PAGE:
The fact that half of Vancouver homeowners are enjoying a mortgage free life reveals the unique nature of the Vancouver market, says the owner of a large Canadian mortgage brokerage.

“It just really underlines the fact that there is just a ton of foreign capital in Vancouver,” says a long-time mortgage broker Ron Butler, based in Toronto. “To see places running between 38 and 43% no-mortgage is pretty normal. If we went to Cincinnati or Denver, that’s probably where we would find somewhere in that range of properties without a mortgage. But when you hit 50, it’s clear evidence that there’s just been too many cash purchases.”

Recent data released by Vancouver analyst Andy Yan showed nearly 50% of Vancouver homeowners do not make mortgage payments, including HELOCs, based on 2021 census data. Yan, who is director of Simon Fraser University’s City Program, looked at rates in cities with populations over 100,000 residents across Canada.

About 43% of Toronto homeowners are free and clear, and that 5.5% difference from Vancouver is huge in raw numbers, says Butler.

For a city with a lower household income, the difference doesn’t make sense unless global inflows of wealth are considered. Median household income in Toronto is $84,000, according to Statistics Canada’s 2021 census data. Vancouver’s household income is $82,000. Calgary has the highest, at $98,000, and yet that city only has a mortgage-free rate of 35%.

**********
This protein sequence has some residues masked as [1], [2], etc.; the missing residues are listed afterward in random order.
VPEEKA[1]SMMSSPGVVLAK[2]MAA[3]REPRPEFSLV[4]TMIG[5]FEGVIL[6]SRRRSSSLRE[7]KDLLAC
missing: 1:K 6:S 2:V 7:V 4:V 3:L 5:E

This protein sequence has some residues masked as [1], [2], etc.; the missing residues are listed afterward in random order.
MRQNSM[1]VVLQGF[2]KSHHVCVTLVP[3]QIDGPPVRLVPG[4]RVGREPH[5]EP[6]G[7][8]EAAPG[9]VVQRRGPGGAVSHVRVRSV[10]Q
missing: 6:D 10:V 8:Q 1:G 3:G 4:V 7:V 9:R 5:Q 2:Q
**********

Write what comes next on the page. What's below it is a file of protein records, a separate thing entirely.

Stranger still is that one of Vancouver’s priciest neighborhoods, the old-money mansion enclave that is Shaughnessy, has a mortgage-free rate of about 61%.

It also has a poverty rate of 16%, according to the 2016 census, in a City of Vancouver profile on the neighborhood. The poverty rate compares disposable income to expenses for basic needs. Sixteen per cent of Shaughnessy’s population has household incomes that fall below the line. And if we look at demographics, new immigrants or non-permanent residents account for the highest rate of poverty in Shaughnessy, at 35%. The average sale price of a home for Shaughnessy is $3.7 million, according to a Zolo housing market report for February 2023.

“Vancouver is the outlier, no question,” says Butler. “You might say a lot of rich people live in Shaughnessy — well, not enough.”

READ: Inside A $12M Restored Home In Shaughnessy Originally Built In 1912

There will be some residents who purchased decades ago at a relatively low price and managed to pay off their mortgages, he says. But Butler argues that Vancouver doesn’t have the head office corporate culture of Toronto or Calgary, or the manufacturing of Ontario or Quebec to justify such substantial home ownership.

“There are more corporate head offices in Calgary, where you find major, big-capitalized companies. When you think about Toronto, this is the financial capital of this country in so many ways… And here’s the thing: if there were very few mortgaged homes in Rosedale where all the banks and insurance and law firms and the CEOs lived, it would be kind of reasonable. But who are these people who live in Shaughnessy?”